I was brought up to be proud of my heritage. Having lived and worked outside Ireland I was never ashamed of my Irish identity.
However that has changed.
Once a free and, supposedly, democratic nation stands idly by and allows private commercial interests to take precedence over due process then what confidence can we as private citizens have in the State?
How long before other commercial entities start bullying ISPs into blocking content and cutting off users?
Some might call this simply an “enforcement” exercise, whereas I’d see it as a pretty clear case of censorship.
Don’t get me wrong. I neither condone nor support illegal activities, but, to quote Paul Durrant of the Irish ISP Association:
You don’t go after the people who built the roads if bank robbers use them for a getaway, do you?
Why should private companies like Eircom, or even ourselves, be expected to act as “policemen” for IP holders?
Earlier this year we received a “cease and desist” from IRMA in relation to some audio files that were on our network.
That the website operator had no right to put the mp3s online does not concern us.
We, as the hosting provider, had no knowledge of the files’ existence nor could we be reasonably expected to know about them.
Yet, instead of asking our customer to remove the files and putting us on notice of the alleged breach, IRMA resorted to threatening us with legal action in relation to an activity that we knew nothing about.
When our legal counsel tried to engage with IRMA in order to reach some kind of “sane” and “workable” agreement on this and future instances our advances were flatly rejected.
Why do I raise this?
As has been shown on multiple instances in the US and elsewhere, the methodology used by IRMA, RIAA and other entities is far from perfect.
As a reasonable sized hosting provider we host several thousand servers for clients of all shapes and sizes. In many cases a physical machine could be hosting hundreds if not thousands of separate clients and, as you’d expect, we do not have direct access to all of the machines. If someone either knowingly or accidentally were to upload content to a public site (or server) we would be more than happy to put them on notice of this.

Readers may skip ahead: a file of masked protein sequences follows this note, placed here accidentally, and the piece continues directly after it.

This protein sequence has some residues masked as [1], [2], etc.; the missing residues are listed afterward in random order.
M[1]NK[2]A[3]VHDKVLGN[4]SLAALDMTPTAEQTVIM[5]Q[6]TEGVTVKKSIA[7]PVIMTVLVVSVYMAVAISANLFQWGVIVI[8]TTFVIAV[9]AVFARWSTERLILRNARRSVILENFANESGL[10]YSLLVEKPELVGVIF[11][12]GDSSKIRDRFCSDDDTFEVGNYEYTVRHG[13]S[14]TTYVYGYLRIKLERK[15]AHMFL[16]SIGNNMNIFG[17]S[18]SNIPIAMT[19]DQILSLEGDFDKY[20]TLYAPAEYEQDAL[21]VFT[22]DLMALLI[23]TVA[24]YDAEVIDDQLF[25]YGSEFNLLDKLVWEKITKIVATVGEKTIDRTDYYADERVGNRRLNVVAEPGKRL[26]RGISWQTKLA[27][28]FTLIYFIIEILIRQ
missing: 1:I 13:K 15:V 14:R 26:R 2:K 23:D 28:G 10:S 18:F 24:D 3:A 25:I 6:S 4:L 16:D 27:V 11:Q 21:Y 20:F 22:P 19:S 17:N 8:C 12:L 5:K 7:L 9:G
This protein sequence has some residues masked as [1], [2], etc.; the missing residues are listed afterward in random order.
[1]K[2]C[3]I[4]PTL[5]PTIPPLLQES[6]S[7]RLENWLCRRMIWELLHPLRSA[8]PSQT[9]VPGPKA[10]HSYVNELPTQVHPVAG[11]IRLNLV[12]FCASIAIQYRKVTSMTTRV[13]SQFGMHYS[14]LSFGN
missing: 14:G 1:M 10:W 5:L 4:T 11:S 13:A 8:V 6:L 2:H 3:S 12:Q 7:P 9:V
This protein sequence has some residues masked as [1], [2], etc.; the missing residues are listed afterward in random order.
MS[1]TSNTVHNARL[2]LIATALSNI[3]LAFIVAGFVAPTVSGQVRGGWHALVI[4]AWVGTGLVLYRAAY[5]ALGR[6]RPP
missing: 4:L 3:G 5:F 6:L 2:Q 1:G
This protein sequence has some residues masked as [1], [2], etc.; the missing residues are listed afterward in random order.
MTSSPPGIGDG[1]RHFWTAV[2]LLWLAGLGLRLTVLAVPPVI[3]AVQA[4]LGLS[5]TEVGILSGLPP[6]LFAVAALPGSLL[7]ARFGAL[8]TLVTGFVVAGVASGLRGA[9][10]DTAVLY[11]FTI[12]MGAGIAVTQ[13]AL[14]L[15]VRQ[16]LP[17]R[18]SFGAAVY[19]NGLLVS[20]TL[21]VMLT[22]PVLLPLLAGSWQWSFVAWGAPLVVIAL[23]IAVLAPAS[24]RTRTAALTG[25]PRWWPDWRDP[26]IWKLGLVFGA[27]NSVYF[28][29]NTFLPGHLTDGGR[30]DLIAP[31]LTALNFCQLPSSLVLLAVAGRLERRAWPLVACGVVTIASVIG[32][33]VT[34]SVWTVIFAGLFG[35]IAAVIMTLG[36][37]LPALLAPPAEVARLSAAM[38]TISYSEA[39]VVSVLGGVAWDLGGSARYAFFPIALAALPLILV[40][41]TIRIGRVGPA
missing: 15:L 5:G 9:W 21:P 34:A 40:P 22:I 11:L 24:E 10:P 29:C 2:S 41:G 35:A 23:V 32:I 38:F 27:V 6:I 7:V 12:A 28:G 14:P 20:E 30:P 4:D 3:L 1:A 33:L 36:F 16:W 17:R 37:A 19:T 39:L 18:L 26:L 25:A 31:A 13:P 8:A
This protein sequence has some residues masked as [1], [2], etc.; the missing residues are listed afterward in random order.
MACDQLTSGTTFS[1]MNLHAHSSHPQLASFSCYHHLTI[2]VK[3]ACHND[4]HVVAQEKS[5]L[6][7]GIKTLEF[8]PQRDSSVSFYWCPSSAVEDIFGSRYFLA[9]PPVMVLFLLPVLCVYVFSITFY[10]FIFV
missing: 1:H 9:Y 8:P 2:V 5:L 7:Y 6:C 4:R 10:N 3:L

However it is not viable at any level to demand that we cut off access to files immediately, as the unintended consequences and impact of such an action could have a detrimental effect on completely innocent bystanders. It would also open us as a provider open to liability were we to knowingly disrupt services to 3rd parties based solely on a demand from a private commercial entity ie. without any court orders or other legal backup.
So if IRMA gets its way with one thing you can expect it to become emboldened and start placing heavier demands before ISPs and hosting providers.
Doesn’t the music industry not see the irony in all of this?
Bloggers who take the time to write about new music, bands and albums contribute to sales. Yet they are being penalised.
But the bigger picture is a much much scarier one indeed.
The Irish government and its various agencies have been working hard to build up Ireland as a “smart economy”. Key to this strategy is IT and the Internet. As a country we have done very well in attracting “heavy hitters” to our shores.
However would we still be able to do this if we were labelled or classified in the same way as oppressive regimes?
Net neutrality is not something that a country can simply brush aside.
While protecting intellectual property rights is important, you have to ask how mcuh creativity would exist if people were not able to take inspiration from others.
Take a look at the backlash to the Digital Economy Bill in the UK which outlines just some of the issues with this sort of approach.
If the Irish government want to encourage a strong digital industry in Ireland they need to act. Failure to do so will only lead to companies such as ourselves being forced to move our businesses offshore.
Minor update 2102 – Eircom’s FAQ can be found here